|Appears in Collections:||Psychology Journal Articles|
|Peer Review Status:||Refereed|
|Title:||Understanding low colorectal cancer screening uptake in South Asian faith communities in England - A qualitative study Health behavior, health promotion and society|
|Author(s):||Palmer, Cecily K|
Thomas, Mary C
McGregor, Lesley M
von Wagner, Christian
|Citation:||Palmer CK, Thomas MC, McGregor LM, von Wagner C & Raine R (2015) Understanding low colorectal cancer screening uptake in South Asian faith communities in England - A qualitative study Health behavior, health promotion and society. BMC Public Health, 15, Art. No.: 998. https://doi.org/10.1186/s12889-015-2334-9|
|Abstract:||Background Colorectal cancer screening uptake within the South Asian population in England is approximately half that of the general population (33 % vs 61 %), and varies by Muslim (31.9 %), Sikh (34.6 %) and Hindu (43.7 %) faith background. This study sought to explore reasons for low uptake of CRC screening in South Asian communities and for the variability of low uptake between three faith communities; and to identify strategies by which uptake might be improved. Methods We interviewed 16 ‘key informants’ representing communities from the three largest South Asian faith backgrounds (Islam, Hinduism and Sikhism) in London, England. Results Reasons for low colorectal cancer screening uptake were overwhelmingly shared across South Asian faith groups. These were: limitations posed by written English; limitations posed by any written language; reliance on younger family members; low awareness of colorectal cancer and screening; and difficulties associated with faeces. Non-written information delivered verbally and interactively within faith or community settings was preferred across faith communities. Conclusions Efforts to increase accessibility to colorectal cancer screening in South Asian communities should use local language broadcasts on ethnic media and face-to-face approaches within community and faith settings to increase awareness of colorectal cancer and screening, and address challenges posed by written materials.|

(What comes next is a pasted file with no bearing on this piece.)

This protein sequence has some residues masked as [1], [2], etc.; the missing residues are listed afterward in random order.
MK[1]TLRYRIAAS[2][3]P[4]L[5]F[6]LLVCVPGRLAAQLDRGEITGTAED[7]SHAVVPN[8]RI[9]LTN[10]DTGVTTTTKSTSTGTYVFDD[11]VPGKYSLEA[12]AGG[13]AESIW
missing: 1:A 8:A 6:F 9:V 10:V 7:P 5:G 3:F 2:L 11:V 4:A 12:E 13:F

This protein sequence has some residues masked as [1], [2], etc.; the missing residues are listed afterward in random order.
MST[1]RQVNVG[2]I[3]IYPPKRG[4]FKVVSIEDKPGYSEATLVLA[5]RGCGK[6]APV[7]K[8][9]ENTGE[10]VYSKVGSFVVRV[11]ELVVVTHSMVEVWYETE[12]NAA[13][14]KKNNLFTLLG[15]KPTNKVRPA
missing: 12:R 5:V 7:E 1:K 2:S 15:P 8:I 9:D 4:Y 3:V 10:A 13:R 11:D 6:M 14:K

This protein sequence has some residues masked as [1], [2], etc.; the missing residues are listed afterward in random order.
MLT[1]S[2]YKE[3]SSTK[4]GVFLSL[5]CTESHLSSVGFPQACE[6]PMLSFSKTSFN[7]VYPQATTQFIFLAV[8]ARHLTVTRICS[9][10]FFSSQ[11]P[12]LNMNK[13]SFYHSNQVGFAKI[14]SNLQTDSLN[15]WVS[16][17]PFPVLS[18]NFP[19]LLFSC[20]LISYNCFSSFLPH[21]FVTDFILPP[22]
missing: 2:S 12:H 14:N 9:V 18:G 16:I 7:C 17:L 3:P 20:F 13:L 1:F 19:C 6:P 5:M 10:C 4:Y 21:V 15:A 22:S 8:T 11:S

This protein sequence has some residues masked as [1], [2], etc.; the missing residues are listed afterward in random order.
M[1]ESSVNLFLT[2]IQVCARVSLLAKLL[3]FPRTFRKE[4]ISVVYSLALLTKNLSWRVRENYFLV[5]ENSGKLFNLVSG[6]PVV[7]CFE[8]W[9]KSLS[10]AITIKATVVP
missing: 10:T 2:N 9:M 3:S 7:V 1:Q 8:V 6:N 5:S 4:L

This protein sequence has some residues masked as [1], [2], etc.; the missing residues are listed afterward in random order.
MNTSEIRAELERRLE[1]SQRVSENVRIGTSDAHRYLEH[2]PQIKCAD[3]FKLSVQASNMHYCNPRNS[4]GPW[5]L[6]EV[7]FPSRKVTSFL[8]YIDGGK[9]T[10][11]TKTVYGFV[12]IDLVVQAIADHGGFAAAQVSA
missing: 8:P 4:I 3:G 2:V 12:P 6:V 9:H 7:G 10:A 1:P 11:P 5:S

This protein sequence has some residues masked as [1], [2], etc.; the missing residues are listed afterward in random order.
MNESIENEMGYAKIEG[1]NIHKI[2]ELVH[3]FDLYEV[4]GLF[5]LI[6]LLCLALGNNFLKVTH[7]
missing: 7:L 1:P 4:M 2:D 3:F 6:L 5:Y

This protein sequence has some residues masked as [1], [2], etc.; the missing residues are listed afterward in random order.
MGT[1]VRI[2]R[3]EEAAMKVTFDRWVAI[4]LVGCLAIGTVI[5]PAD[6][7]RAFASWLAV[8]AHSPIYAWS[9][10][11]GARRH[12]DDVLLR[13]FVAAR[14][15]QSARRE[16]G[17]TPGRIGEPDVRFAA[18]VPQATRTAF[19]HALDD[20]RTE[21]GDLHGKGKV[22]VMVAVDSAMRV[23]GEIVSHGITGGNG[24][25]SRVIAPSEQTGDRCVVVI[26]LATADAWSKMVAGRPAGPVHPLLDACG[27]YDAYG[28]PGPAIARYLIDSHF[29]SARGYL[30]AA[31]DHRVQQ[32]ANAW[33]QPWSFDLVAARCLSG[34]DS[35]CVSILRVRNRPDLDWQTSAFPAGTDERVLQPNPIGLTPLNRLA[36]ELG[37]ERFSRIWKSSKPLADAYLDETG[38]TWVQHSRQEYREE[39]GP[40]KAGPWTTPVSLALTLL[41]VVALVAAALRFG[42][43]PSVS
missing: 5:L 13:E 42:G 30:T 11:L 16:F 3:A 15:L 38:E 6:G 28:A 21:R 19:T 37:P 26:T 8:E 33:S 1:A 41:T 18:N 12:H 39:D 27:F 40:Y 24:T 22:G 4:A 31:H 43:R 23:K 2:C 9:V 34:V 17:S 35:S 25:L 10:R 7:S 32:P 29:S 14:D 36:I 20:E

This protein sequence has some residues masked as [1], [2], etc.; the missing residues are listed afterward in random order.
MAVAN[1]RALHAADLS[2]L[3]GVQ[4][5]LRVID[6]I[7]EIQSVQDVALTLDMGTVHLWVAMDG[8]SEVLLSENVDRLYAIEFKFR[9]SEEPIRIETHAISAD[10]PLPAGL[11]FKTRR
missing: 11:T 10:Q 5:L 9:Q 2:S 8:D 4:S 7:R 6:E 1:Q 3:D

|Rights:||This article is distributed under the terms of the Creative Commons Attribution 4.0 International License (http://creativecommons.org/licenses/by/4.0/), which permits unrestricted use, distribution, and reproduction in any medium, provided you give appropriate credit to the original author(s) and the source, provide a link to the Creative Commons license, and indicate if changes were made. The Creative Commons Public Domain Dedication waiver (http://creativecommons.org/publicdomain/zero/1.0/) applies to the data made available in this article, unless otherwise stated.|
|s12889-015-2334-9.pdf||Fulltext - Published Version||408.45 kB||Adobe PDF||View/Open|
This item is protected by original copyright
A file in this item is licensed under a Creative Commons License
Items in the Repository are protected by copyright, with all rights reserved, unless otherwise indicated.
If you believe that any material held in STORRE infringes copyright, please contact firstname.lastname@example.org providing details and we will remove the Work from public display in STORRE and investigate your claim.